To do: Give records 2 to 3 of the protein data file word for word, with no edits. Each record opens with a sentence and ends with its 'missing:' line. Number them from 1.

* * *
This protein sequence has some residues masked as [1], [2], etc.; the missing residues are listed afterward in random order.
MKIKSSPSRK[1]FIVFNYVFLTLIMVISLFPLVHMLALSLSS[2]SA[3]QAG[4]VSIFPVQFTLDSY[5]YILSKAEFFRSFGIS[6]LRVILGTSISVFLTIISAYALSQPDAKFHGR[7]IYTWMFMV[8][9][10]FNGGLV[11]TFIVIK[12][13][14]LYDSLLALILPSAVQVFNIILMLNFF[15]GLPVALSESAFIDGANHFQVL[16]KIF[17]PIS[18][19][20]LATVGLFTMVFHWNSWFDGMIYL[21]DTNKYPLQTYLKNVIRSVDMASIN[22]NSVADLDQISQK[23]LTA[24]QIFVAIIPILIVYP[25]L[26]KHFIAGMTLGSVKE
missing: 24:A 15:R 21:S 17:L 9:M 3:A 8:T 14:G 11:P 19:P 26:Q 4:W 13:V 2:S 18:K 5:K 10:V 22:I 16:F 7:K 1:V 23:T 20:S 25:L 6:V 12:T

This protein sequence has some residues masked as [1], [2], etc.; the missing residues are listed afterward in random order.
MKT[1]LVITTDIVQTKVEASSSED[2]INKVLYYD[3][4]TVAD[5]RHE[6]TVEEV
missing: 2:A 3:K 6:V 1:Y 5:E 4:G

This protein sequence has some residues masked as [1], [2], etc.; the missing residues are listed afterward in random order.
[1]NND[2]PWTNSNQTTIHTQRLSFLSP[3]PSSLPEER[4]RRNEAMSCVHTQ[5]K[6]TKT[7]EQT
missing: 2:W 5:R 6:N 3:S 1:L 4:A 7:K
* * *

This protein sequence has some residues masked as [1], [2], etc.; the missing residues are listed afterward in random order.
MKT[1]LVITTDIVQTKVEASSSED[2]INKVLYYD[3][4]TVAD[5]RHE[6]TVEEV
missing: 2:A 3:K 6:V 1:Y 5:E 4:G

This protein sequence has some residues masked as [1], [2], etc.; the missing residues are listed afterward in random order.
[1]NND[2]PWTNSNQTTIHTQRLSFLSP[3]PSSLPEER[4]RRNEAMSCVHTQ[5]K[6]TKT[7]EQT
missing: 2:W 5:R 6:N 3:S 1:L 4:A 7:K